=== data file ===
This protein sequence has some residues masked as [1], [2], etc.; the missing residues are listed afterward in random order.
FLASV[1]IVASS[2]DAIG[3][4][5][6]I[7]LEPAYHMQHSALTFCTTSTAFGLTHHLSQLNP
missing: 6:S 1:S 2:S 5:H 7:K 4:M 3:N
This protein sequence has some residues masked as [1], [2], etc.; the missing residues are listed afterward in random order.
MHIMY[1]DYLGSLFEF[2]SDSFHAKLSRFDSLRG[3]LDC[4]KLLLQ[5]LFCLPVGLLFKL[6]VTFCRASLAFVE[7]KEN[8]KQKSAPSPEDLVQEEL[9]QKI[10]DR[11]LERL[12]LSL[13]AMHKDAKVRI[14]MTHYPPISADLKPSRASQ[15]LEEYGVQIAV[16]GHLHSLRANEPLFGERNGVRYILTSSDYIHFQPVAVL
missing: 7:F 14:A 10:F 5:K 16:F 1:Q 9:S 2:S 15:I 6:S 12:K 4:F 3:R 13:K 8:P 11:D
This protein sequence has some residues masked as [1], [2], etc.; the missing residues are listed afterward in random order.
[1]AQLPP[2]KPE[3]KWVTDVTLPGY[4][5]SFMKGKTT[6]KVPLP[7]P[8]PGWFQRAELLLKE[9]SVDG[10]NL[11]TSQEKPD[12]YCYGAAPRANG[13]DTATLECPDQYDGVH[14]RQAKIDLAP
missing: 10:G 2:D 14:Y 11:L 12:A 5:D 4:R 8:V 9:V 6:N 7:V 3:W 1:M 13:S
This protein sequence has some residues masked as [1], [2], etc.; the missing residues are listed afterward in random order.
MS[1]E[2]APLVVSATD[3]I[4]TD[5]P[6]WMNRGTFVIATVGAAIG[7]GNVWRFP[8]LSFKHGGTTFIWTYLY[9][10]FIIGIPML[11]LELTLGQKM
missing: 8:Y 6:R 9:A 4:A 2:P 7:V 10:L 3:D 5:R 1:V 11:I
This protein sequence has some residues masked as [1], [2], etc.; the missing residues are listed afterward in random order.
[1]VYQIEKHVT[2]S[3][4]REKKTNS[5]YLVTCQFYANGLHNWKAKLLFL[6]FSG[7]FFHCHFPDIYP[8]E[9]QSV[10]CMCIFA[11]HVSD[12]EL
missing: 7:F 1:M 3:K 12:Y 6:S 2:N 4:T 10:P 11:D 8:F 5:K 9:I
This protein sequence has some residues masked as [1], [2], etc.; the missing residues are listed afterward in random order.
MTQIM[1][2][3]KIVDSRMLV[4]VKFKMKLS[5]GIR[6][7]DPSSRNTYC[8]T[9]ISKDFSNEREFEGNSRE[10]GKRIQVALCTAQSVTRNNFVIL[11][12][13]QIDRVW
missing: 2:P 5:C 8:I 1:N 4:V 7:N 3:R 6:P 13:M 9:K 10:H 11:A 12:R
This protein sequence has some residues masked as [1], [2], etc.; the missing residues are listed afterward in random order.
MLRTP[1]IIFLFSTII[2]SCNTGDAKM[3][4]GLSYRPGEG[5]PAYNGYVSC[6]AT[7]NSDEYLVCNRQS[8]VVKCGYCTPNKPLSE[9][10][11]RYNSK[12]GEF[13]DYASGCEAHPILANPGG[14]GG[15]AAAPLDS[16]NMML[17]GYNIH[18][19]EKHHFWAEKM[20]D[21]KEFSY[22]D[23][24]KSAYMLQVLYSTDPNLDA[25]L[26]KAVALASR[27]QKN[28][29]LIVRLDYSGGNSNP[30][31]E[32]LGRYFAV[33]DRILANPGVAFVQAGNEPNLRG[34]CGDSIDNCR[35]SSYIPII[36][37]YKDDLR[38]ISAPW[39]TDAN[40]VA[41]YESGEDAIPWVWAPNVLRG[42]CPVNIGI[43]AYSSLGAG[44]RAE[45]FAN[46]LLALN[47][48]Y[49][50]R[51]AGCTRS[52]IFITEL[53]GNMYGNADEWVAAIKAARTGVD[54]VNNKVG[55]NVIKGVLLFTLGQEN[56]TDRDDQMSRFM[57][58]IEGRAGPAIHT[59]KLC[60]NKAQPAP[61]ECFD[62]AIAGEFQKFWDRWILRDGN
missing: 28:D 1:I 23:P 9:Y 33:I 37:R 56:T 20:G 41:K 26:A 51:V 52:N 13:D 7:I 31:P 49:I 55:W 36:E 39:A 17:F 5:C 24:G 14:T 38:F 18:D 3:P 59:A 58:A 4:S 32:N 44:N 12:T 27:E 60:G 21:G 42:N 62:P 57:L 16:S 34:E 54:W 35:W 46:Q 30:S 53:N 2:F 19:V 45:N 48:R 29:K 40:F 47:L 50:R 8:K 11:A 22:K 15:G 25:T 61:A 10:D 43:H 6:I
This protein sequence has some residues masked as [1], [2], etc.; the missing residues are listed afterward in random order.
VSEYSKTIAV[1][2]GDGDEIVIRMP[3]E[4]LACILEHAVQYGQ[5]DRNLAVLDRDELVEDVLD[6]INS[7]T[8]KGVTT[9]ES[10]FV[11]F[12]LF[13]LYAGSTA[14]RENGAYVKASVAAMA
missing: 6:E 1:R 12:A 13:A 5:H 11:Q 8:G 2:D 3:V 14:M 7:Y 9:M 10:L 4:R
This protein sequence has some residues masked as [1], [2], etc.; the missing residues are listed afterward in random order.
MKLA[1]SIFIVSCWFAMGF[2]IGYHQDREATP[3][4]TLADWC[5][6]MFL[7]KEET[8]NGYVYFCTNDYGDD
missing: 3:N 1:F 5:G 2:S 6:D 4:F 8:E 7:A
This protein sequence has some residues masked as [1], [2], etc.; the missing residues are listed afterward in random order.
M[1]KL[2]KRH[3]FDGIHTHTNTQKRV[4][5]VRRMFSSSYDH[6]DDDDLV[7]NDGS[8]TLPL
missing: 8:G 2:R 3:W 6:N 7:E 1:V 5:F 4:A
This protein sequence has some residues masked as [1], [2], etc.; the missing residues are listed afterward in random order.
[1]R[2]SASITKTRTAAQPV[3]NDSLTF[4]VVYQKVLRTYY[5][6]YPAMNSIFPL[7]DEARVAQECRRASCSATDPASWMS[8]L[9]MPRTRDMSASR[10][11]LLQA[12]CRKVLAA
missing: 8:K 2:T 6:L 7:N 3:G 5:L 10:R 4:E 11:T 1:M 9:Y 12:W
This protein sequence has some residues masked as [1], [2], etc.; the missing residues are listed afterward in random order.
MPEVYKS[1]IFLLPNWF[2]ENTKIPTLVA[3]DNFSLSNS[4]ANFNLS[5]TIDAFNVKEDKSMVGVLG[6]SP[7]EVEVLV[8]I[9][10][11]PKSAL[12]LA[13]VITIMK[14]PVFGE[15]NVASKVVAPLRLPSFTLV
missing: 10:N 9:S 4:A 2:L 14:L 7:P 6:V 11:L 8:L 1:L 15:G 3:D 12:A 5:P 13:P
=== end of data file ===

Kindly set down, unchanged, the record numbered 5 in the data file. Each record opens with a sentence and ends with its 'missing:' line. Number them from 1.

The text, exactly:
This protein sequence has some residues masked as [1], [2], etc.; the missing residues are listed afterward in random order.
[1]VYQIEKHVT[2]S[3][4]REKKTNS[5]YLVTCQFYANGLHNWKAKLLFL[6]FSG[7]FFHCHFPDIYP[8]E[9]QSV[10]CMCIFA[11]HVSD[12]EL
missing: 7:F 1:M 3:K 12:Y 6:S 2:N 4:T 10:P 11:D 8:F 5:K 9:I